Several pages from petitions used to qualify Hillary Clinton and Barack Obama for the state’s Democratic primary contain names and signatures that appear to have been copied by hand from a petition for Democratic gubernatorial candidate Jim Schellinger. The petitions were filed with the Indiana Election Division after the St. Joseph County Voter Registration Office verified individuals’ information on the documents.

The Tribune faxed county Prosecutor Michael Dvorak two petition pages containing his name and signature on separate occasions over the past two weeks. He confirmed the signature on the page included in the first fax but did not respond to the second.

Spokeswoman Lora Bentley later said the prosecutor could no longer comment on the matter because it was now under investigation.

Falsifying a ballot petition is a Class D felony in Indiana. According to Dale Simmons, co-legal counsel for the Elections Division, the statute of limitations for Class D felonies is five years.

‘Terribly obvious’

The Tribune has talked with more than 30 people whose names are on both the Clinton and Schellinger petitions. All but one of them have confirmed their purported signatures on the Clinton petition are not genuine.

Erich Speckin, a forensic document analyst, examined the petitions at the request of The Tribune and Howey Politics.

He said there is clear evidence, based on the consistency of the handwriting, that about 10 pages in the Obama petition were filled in by the same person, and another person apparently filled in nine pages. He said it’s possible another two people filled in several more pages. Each page in the petition contains up to 10 signatures.

“It’s obvious. It’s just terribly obvious,” Speckin said, pointing to one of the writer’s idiosyncrasies repeated throughout the petition’s pages.


The full extent of the fakery, which appears to be limited to the state’s 2nd Congressional District and specifically St. Joseph County, is not yet known. The situation, however, calls into question whether either Clinton or Obama, both of whom were U.S. senators at the time, should have been on the Indiana primary ballot.

Candidates for president, senator and governor must submit ballot petitions signed by at least 500 registered voters in each of Indiana’s nine congressional districts to quality for the statewide ballot.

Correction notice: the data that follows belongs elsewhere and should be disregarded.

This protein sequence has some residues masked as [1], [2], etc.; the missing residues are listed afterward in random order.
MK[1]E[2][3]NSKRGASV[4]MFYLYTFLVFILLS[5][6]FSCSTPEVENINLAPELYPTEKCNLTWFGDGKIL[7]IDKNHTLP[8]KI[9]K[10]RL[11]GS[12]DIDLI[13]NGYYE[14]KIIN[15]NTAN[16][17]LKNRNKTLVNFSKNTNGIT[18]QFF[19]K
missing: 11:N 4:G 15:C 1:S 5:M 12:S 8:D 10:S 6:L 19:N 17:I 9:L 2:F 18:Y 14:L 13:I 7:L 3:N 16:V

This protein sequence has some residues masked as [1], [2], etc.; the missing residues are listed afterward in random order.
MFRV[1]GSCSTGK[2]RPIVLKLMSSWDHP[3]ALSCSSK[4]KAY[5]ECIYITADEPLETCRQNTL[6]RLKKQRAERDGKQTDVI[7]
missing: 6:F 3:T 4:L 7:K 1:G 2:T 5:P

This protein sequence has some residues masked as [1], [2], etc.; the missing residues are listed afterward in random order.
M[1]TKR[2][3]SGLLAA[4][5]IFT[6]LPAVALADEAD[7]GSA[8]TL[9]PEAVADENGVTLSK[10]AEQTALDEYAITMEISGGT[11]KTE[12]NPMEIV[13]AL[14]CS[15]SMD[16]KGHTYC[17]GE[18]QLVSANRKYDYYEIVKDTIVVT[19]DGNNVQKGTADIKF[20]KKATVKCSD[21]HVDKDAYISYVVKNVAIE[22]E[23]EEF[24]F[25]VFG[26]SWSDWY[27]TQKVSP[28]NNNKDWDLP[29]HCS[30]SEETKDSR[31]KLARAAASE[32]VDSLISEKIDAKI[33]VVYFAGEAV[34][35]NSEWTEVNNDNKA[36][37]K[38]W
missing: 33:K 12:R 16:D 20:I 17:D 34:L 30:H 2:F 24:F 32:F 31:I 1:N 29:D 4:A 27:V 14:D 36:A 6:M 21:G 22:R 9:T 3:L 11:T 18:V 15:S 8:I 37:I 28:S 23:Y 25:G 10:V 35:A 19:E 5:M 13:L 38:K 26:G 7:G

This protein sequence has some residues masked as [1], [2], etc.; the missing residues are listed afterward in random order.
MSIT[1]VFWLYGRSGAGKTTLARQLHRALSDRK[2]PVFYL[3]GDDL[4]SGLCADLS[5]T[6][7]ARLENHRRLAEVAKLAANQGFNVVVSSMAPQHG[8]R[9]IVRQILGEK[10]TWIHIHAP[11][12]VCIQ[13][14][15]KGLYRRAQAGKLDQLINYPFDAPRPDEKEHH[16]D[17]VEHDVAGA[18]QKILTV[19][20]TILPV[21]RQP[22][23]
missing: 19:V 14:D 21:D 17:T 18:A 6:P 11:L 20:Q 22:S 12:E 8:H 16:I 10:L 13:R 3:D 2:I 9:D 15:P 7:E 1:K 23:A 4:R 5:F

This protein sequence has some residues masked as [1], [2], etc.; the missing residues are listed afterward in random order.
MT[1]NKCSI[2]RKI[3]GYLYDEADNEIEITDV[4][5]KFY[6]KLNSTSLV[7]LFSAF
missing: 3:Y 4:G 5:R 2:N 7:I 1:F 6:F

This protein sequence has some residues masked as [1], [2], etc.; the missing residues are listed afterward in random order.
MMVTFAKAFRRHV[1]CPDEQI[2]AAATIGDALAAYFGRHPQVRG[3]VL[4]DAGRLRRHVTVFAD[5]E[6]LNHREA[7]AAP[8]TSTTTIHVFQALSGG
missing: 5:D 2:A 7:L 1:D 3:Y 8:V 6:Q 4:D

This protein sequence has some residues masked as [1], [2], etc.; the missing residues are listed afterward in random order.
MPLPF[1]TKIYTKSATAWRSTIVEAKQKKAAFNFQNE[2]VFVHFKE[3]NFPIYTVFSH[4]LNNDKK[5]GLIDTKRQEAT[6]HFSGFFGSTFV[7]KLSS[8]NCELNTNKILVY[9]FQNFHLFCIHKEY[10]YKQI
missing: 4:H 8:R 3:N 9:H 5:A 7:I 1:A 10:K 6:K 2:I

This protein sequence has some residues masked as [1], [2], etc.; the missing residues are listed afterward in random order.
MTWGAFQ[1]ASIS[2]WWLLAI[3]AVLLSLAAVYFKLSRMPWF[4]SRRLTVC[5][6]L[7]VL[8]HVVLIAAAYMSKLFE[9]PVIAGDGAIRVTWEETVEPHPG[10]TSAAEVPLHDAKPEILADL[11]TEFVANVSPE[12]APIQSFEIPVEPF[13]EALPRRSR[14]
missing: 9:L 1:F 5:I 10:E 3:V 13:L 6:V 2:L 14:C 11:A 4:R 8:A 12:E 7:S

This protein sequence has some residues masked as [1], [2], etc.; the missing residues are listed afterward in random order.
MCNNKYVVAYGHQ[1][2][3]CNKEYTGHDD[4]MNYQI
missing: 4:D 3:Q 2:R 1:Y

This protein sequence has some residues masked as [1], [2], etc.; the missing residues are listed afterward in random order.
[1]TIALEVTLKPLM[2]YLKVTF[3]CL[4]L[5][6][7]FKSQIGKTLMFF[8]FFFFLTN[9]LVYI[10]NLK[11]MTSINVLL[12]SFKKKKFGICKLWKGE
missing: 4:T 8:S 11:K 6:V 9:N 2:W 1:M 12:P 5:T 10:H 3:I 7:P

Clinton edged Obama by about 2 percentage points in the Indiana primary but lost the overall Democratic nomination. Obama, of course, went on to be elected president, defeating Republican Sen. John McCain in the general election.

County voter registration offices are responsible for verifying that those who sign the petitions are registered voters in that county. Staff in the offices check to make sure each signer’s name, birth date and home address match the information on his or her voter registration card.

The chairs of the two major parties, Democratic and Republican, each appoint one member to serve on the two-member voter registration board in the county. They also appoint a first deputy and three staff members each to work in the voter registration office.

In St. Joseph County, certified petitions are stamped, initialed and signed by both members of the board – Republican Linda Silcott and Democrat Pam Brunette, in the case of the Obama and Clinton petitions – and then returned to the person who submitted the petition.

That person is then responsible for delivering the petition to the state Election Division by noon on the final day candidates can declare they’re running for office. In 2008, that deadline was Feb. 18.

The front of the Clinton and Obama petitions bear a stamp and the initials “pb” for Brunette, whose signature appears on the back of the petitions beside Silcott’s.

Brunette said she had not heard any complaints about invalid signatures on the 2008 presidential petitions. She said the office’s employees typically wouldn’t know if a signature had been forged unless someone else calls attention to it.

“We’re not handwriting analysts,” she told Howey Politics, “so our job is basically making sure that the papers are complete.”

Brunette added that a huge volume of petition pages circulate through voter registration in advance of the candidate filing deadline.

Identifying the person or persons responsible for petition irregularities is not a simple task. Dozens, perhaps hundreds, of volunteers participated in the Clinton and Obama petition drives in the 2nd District, both independently and as part of candidates’ official campaigns.

Receipts that would have included the names of people who submitted the petitions no longer exist. Silcott said voter registration is required to keep those records for only two years. But Speckin says further analysis could likely reveal who faked the signatures.


The people contacted by The Tribune who denied signing the Clinton petition included ordinary citizens but also County Council member Mike Hamann, former county sheriff and auditor Joe Nagy, county attorney Pete Agostino and two South Bend police officers.